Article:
Data from: Contact and contagion: bighorn sheep demographic states vary in probability of transmission given contact
Cite this dataset
Manlove, Kezia R. et al. (2018). Data from: Contact and contagion: bighorn sheep demographic states vary in probability of transmission given contact [Dataset]. Dryad. https://doi.org/10.5061/dryad.q7v72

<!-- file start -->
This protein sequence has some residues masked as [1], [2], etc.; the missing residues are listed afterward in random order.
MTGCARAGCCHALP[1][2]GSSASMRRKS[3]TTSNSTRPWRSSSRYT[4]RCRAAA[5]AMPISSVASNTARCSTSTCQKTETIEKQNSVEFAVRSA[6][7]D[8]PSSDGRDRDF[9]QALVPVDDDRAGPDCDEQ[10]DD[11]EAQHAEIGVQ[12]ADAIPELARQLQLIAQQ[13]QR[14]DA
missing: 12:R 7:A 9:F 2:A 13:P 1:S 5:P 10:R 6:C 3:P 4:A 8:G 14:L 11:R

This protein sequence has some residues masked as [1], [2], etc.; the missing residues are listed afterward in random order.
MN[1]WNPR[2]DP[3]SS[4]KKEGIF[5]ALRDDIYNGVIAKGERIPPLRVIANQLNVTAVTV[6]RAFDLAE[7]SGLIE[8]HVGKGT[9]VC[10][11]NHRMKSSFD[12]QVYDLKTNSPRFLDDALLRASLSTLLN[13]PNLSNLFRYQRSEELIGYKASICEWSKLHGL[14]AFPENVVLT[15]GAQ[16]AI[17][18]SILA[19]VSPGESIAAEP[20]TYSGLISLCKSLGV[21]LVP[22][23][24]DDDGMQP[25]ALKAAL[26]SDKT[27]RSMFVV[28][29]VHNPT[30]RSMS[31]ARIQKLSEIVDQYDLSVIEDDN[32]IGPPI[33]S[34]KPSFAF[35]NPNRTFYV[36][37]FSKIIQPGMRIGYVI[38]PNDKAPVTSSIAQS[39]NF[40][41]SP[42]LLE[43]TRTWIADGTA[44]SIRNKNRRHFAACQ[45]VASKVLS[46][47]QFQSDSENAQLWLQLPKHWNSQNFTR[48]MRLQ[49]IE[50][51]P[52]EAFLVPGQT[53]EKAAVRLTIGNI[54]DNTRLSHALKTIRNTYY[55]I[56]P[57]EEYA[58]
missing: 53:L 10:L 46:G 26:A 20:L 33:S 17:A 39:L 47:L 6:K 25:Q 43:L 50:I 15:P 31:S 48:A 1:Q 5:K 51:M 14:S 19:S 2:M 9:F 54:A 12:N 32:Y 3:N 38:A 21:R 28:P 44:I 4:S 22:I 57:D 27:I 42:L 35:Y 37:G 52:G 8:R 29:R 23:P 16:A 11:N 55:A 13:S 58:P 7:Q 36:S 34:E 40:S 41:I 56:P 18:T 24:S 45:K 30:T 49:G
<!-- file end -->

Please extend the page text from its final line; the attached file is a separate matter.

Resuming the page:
1. Understanding both contact and probability of transmission given contact are key to managing wildlife disease. However, wildlife disease research tends to focus on contact heterogeneity, in part because probability of transmission given contact is notoriously difficult to measure. Here we present a first step toward empirically investigating probability of transmission given contact in free-ranging wildlife. 2. We used measured contact networks to test whether bighorn sheep demographic states vary systematically in infectiousness or susceptibility to Mycoplasma ovipneumoniae, an agent responsible for bighorn sheep pneumonia. 3. We built covariates using contact network metrics, demographic information, and infection status, and used logistic regression to relate those covariates to lamb survival. The covariate set contained degree, a classic network metric describing node centrality, but we also built covariates that broke the network metrics into particular categories that differentiated between contacts with yearlings, ewes with lambs, and ewes without lambs, and animals with and without active infections. 4. Yearlings, ewes with lambs, and ewes without lambs showed similar group membership patterns, but direct interactions involving touch occurred at a rate two orders of magnitude higher between lambs and reproductive ewes than between any classes of adults or yearlings, and one order of magnitude higher than direct interactions between lambs. 5. Although yearlings and non-reproductive bighorn ewes regularly carried Mycoplasma ovipneumoniae, our models suggest that a contact with an infected reproductive ewe had approximately five times the odds of producing a lamb mortality event of an identical contact with an infected dry ewe or yearling. Consequently, management actions targeting infected animals might lead to unnecessary removal of young animals who carry pathogens but rarely transmit. 6. This analysis demonstrates a simple logistic regression approach for testing a priori hypotheses about variation in odds of transmission given contact for free-ranging hosts, and may be broadly applicable for investigations in wildlife disease ecology.